Old old organization makes me feel like I'm stuck in my career. I'm hanging out with boomer programmers when I'm not even 30.
I wouldn't call myself an exceptional programmer. But the way the organization does it's software development makes me cringe sometimes.
1. They use a ready made solution for the main system, which was coded in PL/SQL. The system isn't mobile friendly, looks like crap and cannot be updated via vendor (that you need to pay for anyway) because of so many code customizations being done to it over the years. The only way to update it is to code it yourself, making the paid solutions useless
2. Adding CloudFlare in the middle of everything without knowing how to use it. Resulting in some countries/networks not being able to access systems that are otherwise fine
3. When devs are asked to separate frontend and backend for in house systems, they have no clue about what are those and why should we do it (most are used to PHP spaghetti where everything is in php&html)
4. Too dependent on RDBMS that slows down development time due to having to design ERD and relationships that are often changed when users ask for process revisions anyway
5. Users directly contact programmers, including their personal whatsapp to ask for help/report errors that aren't even errors. They didn't read user guides
6. I have to become programmer-sysadm-helpdesk-product owner kind of thing. And blamed directly when theres one thing wrong (excuse me for getting one thing wrong, I have to do 4 kind of works at one time)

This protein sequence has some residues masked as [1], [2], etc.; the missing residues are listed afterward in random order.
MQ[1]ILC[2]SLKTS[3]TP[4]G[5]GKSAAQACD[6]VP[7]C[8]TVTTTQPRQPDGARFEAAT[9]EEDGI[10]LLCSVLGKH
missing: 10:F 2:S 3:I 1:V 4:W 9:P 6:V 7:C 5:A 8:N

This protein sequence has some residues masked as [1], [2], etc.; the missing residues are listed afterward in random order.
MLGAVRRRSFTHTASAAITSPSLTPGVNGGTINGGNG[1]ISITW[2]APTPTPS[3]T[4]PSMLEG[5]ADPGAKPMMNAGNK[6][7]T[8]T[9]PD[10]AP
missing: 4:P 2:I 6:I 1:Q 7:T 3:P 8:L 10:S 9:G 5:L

7. Overtime is sort of expected. It is in the culture
If you asked me if these were normal 4 years ago I would say no. But I'm so used to it to the point where this becomes kinda normal. Jack of all trades, master of none, just a young programmer acting like I was born in the era of PASCAL and COBOL9
Does anyone else find it strange that the stupidest people in the company are making all the decisions.
In order to be able to engineer software you have to understand everything that the product owner knows, the business analyst knows, the product manager knows + how to actually make the system both work in a reasonable time frame and be maintainable long-term.
But we're not the one making the decisions. The irony of it is something that I can't get beyond.
And when I do go out on a limb to point out a logical inconsistency to UX or product... They don't thank me for it they hate me for it and then 3 days later figure out that they should be doing it and quietly follow my suggestions.
Seriously is the goal here to create good software or to avoid stepping on everyone else's toes in the company who is overwhelmed by the complexity of the project.